As part of its commitment to university development, the Laboratory of Clinical Analysis of the School of Microbiology at the University of Costa Rica opens its doors every year to students, academics, and medical professionals to perform blood tests. Far from being random, these procedures are part of courses and research carried out on and off campus Rodrigo Facio.

Erika Halsband Mainieri was one of 30 Nutrition students who used the laboratory last year for the Nutritional Status Assessment course, where they must formulate their own biochemical profiles, including blood tests. For Halsband, being able to access this type of exam is a priority and appreciates that there is a measure to be carried out within the university.

The schools of Medicine, Nursing, the Laboratory of Biological Tests (LEBI), the Institute of Health Research (INISA), various social action projects, and the Costa Rican Social Security Fund (CCSS) also use the services of the laboratory, which recorded approximately 4,000 analyzes last year.

For the doctor in toxicology, Steve Quirós, coordinator of the Department of Clinical Analysis (DAC), the operation of the laboratory goes beyond assisting other academic units, since he affirms that as a teacher it is imperative that students of microbiology can interact with this type of spaces. “An important interest of the project is to have the laboratory here working so that the students of the race can see and experience how a laboratory works before going to the box”, says Quirós.

This is why the laboratory is also part of the project of Social Action Laboratory Services and Counseling in Clinical Analysis (ED-538), an initiative that aims to offer the university community and general public specialized tests in Clinical Chemistry and Hematology at prices accessible, both for the university community and the national community.

Virologist working at the UCR Microbiology Lab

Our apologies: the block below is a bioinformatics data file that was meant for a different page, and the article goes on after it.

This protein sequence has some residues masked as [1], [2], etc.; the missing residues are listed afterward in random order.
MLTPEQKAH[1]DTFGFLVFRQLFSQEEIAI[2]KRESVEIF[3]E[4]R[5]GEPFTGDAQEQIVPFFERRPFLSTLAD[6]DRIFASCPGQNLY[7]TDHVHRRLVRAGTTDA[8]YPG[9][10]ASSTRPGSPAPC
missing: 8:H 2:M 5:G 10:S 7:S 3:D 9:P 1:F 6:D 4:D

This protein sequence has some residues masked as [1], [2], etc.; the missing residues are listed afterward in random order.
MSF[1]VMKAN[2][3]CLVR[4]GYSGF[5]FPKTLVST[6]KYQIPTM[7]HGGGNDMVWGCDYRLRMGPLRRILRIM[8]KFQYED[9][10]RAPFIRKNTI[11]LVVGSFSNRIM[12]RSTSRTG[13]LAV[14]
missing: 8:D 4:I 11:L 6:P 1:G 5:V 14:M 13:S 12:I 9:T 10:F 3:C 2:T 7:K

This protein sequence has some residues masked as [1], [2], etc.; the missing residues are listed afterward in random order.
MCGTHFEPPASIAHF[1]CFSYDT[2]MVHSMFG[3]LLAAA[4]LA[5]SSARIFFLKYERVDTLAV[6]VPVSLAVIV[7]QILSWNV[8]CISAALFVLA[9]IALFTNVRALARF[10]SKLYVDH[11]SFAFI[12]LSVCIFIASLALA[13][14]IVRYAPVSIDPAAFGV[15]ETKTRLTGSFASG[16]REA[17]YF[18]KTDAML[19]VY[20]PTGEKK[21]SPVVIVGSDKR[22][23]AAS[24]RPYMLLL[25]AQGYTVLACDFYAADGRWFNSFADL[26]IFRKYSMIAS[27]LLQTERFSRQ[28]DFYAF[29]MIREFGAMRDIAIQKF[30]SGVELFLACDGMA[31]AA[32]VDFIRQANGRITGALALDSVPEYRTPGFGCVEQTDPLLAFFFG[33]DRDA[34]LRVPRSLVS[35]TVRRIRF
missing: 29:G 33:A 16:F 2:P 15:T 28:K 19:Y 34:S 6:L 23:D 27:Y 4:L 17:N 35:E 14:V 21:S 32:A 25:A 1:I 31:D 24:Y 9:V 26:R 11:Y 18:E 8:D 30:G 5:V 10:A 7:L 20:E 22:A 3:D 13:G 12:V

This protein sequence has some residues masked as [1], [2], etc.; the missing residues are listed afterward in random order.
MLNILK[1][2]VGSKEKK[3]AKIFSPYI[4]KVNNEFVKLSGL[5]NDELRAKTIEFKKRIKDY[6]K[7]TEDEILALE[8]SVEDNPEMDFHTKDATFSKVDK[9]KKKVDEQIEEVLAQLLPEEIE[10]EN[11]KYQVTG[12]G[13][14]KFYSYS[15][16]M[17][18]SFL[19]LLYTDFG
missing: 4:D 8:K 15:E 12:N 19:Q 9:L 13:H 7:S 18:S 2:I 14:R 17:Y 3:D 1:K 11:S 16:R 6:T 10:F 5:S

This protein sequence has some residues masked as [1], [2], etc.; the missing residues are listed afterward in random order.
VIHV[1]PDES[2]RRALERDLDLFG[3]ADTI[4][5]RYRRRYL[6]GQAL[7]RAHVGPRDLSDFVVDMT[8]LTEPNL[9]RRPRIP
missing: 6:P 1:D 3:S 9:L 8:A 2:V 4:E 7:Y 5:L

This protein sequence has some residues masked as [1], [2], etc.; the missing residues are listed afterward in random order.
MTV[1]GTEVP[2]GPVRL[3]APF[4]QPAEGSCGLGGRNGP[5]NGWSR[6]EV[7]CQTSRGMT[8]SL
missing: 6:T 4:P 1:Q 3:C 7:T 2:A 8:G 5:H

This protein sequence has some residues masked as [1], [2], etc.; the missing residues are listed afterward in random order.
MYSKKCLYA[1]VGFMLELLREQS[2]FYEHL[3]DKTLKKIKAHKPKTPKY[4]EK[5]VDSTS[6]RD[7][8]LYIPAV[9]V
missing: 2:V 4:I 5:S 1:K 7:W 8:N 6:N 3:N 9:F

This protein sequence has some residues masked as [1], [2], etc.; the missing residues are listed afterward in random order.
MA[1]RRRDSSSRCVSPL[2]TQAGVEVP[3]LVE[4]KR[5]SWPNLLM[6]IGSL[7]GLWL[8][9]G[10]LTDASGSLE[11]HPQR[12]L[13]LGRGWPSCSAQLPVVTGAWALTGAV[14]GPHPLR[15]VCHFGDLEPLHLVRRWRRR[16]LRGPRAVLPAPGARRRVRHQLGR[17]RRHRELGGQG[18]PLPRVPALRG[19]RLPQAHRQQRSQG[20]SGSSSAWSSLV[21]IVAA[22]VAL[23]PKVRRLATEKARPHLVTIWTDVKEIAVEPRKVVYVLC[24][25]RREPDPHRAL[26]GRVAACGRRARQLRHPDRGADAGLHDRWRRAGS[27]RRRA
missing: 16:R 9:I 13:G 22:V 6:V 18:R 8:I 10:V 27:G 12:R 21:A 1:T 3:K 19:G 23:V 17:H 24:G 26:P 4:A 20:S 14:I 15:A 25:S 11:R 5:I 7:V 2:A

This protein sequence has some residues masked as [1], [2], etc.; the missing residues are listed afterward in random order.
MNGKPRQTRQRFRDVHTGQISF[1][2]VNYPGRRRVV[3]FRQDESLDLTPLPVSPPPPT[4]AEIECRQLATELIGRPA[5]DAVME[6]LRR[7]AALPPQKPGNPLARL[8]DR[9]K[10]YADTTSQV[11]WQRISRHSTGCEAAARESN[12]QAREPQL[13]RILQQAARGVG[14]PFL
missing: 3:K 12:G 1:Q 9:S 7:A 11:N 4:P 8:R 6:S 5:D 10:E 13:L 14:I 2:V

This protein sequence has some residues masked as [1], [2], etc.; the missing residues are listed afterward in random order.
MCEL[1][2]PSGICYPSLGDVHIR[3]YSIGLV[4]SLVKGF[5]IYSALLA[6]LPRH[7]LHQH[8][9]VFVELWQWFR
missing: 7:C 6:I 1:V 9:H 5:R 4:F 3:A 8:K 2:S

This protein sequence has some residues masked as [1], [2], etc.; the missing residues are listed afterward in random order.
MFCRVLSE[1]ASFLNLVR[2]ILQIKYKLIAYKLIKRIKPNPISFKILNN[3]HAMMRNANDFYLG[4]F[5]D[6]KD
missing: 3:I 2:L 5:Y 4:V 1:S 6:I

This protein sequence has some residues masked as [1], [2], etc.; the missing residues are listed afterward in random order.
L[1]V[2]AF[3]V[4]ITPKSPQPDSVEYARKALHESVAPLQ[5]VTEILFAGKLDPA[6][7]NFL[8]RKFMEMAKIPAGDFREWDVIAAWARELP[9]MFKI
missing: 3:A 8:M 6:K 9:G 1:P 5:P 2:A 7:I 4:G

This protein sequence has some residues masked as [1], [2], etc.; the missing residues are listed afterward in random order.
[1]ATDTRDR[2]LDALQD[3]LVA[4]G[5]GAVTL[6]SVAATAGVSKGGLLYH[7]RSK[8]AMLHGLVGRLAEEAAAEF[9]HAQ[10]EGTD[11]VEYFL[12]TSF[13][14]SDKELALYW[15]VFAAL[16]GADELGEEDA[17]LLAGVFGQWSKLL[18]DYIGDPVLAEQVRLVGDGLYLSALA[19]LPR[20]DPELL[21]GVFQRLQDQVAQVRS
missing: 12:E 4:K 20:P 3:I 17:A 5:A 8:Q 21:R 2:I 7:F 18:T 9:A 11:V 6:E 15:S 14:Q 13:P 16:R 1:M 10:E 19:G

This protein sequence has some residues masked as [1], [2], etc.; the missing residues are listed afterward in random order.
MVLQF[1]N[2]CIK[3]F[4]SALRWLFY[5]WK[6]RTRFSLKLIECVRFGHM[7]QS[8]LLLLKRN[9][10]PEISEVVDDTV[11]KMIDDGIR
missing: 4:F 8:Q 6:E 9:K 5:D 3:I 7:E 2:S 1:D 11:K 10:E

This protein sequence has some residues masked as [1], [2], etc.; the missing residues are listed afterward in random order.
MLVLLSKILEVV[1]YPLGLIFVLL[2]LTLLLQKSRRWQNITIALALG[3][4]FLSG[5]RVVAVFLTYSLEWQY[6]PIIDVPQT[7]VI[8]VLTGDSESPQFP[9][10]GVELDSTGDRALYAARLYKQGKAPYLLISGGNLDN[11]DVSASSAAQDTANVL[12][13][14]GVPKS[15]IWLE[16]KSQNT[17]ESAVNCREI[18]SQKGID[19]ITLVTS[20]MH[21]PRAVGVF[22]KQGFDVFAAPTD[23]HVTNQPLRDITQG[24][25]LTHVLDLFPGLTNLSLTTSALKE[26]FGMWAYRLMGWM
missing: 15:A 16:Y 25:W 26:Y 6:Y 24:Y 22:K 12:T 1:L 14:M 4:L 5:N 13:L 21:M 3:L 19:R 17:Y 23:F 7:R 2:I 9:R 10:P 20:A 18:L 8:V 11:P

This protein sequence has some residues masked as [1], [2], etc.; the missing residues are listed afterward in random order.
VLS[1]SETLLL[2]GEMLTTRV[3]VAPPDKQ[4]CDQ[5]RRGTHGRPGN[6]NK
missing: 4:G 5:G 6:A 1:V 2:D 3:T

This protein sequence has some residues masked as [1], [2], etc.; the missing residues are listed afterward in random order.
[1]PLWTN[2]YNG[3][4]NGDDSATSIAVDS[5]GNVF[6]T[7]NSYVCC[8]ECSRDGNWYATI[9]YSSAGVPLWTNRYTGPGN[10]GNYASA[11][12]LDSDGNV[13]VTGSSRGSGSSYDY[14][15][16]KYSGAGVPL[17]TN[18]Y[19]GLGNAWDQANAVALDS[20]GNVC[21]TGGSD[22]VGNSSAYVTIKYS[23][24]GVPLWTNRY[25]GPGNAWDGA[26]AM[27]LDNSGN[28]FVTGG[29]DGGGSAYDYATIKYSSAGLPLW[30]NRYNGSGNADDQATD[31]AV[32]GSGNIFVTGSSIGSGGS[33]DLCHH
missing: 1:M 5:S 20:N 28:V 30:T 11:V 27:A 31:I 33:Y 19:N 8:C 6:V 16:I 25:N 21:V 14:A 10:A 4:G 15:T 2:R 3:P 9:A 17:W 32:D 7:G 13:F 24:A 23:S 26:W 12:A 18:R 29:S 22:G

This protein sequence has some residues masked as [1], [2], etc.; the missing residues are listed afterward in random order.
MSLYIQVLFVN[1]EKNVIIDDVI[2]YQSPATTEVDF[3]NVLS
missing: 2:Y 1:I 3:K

Within the wide range of exams offered, tests such as liver profiles, lipids, cholesterol, triglycerides, proteins, urinary stones, and copper in the tissues can be named.

Most of these tests have a price that goes from around ₡ 6,000 (blood group sampling) to ₡ 50,000 (liver profile). However, both students and officials get a 50% discount on all procedures.

The profits collected are invested in the operation of the laboratory

According to Quirós, who also coordinates the project, the maintenance of a clinical laboratory is expensive since it includes the use of chemical reagents, sampling and refrigeration equipment, which must be periodically reviewed, and the management of annual permits before the Ministry of Health to function legitimately.

The DAC, as an instance of the School of Microbiology, began its operation within the San Juan de Dios Hospital in 1970, so in addition to carrying out the teaching work, some specialized consultations from other state hospitals were attended. Upon passing the department within the university, a new laboratory was established to allow further processing of the CCSS queries, among many others.

Laura Martínez Soto, a student of Microbiology, appreciates the efforts to maintain the laboratory within the university since she affirms that the learning that it provides is not found in the conventional theoretical courses. For Martinez, it is a way to approach reality and to be able to use the equipment you will need in your future professional life.

The use of the laboratory is required for 3 courses within the curriculum of microbiology: Hematology, Clinical Chemistry, and Toxicology.

According to Federico Artavia Esquivel, technician of the laboratory, per semester between 50 and 60 students of Microbiology are received in small rotations of 8 people to try to make the most of the space.

Due to the fact that in the DAC there are specialists at the national level in terms of clinical analysis, the department also offers specialized training on sample processing and quality control at the instance of state hospitals and other laboratories.